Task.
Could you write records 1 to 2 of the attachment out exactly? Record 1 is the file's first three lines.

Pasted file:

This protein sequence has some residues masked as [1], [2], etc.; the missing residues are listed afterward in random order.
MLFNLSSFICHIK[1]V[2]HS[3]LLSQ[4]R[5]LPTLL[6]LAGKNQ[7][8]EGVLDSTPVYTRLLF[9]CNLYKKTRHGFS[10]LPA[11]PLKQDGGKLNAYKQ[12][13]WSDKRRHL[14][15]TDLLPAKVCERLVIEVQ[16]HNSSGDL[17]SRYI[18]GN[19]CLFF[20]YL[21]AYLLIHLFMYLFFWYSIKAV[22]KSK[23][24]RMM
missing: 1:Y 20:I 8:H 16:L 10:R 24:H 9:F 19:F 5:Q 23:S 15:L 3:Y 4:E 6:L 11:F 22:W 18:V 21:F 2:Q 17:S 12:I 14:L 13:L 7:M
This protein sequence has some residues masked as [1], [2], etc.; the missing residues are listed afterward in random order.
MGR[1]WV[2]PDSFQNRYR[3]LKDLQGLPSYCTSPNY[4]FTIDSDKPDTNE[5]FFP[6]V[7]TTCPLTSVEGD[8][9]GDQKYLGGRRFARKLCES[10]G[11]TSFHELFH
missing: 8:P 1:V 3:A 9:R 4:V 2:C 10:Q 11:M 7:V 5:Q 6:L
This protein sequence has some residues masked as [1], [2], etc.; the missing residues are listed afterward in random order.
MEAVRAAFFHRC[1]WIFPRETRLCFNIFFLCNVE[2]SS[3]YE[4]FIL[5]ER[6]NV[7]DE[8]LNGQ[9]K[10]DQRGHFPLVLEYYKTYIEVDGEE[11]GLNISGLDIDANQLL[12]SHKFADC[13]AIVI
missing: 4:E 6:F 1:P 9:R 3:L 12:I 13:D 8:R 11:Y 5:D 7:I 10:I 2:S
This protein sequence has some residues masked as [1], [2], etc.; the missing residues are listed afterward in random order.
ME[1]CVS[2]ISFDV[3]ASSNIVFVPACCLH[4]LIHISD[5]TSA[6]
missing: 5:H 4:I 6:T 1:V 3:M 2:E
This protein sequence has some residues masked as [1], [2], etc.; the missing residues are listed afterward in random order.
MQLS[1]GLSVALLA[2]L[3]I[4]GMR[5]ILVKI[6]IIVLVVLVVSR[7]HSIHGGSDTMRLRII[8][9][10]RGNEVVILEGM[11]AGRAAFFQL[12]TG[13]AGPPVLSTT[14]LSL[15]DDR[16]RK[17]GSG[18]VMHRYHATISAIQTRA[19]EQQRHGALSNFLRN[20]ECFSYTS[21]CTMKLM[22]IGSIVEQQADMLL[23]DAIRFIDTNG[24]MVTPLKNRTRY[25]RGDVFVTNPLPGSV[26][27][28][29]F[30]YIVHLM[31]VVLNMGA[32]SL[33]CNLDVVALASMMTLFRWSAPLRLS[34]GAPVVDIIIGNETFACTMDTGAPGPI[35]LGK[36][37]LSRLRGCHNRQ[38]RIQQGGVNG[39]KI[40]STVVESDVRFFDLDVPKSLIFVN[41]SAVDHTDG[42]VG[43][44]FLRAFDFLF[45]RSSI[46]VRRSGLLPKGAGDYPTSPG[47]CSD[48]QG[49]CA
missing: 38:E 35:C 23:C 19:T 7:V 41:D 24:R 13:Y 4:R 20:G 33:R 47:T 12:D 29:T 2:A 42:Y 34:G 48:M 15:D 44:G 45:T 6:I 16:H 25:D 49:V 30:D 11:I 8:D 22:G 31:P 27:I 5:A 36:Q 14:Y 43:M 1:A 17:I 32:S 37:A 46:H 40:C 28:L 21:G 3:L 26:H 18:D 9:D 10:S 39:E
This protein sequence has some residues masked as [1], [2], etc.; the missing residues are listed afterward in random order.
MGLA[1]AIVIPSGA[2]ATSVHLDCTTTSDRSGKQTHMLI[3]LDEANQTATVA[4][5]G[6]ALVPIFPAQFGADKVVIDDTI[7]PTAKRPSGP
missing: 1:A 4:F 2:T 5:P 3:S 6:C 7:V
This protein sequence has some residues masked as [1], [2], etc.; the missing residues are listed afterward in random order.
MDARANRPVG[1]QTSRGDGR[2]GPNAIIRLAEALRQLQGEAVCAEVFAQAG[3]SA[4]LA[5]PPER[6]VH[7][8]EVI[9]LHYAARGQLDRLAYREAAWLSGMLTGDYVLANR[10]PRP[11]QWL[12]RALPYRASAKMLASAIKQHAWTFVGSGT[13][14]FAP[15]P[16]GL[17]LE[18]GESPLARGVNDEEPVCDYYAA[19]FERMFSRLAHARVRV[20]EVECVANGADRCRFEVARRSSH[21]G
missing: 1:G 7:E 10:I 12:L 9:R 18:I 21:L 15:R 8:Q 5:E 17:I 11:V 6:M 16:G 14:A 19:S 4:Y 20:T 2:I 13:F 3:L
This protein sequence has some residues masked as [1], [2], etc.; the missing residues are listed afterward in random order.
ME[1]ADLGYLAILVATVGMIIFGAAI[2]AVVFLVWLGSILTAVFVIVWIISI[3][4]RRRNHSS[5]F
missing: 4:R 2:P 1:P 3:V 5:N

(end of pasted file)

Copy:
This protein sequence has some residues masked as [1], [2], etc.; the missing residues are listed afterward in random order.
MLFNLSSFICHIK[1]V[2]HS[3]LLSQ[4]R[5]LPTLL[6]LAGKNQ[7][8]EGVLDSTPVYTRLLF[9]CNLYKKTRHGFS[10]LPA[11]PLKQDGGKLNAYKQ[12][13]WSDKRRHL[14][15]TDLLPAKVCERLVIEVQ[16]HNSSGDL[17]SRYI[18]GN[19]CLFF[20]YL[21]AYLLIHLFMYLFFWYSIKAV[22]KSK[23][24]RMM
missing: 1:Y 20:I 8:H 16:L 10:R 24:H 9:F 19:F 5:Q 23:S 15:L 3:Y 4:E 6:L 11:F 22:W 18:V 21:F 2:Q 17:S 12:I 14:L 13:L 7:M
This protein sequence has some residues masked as [1], [2], etc.; the missing residues are listed afterward in random order.
MGR[1]WV[2]PDSFQNRYR[3]LKDLQGLPSYCTSPNY[4]FTIDSDKPDTNE[5]FFP[6]V[7]TTCPLTSVEGD[8][9]GDQKYLGGRRFARKLCES[10]G[11]TSFHELFH
missing: 8:P 1:V 3:A 9:R 4:V 2:C 10:Q 11:M 7:V 5:Q 6:L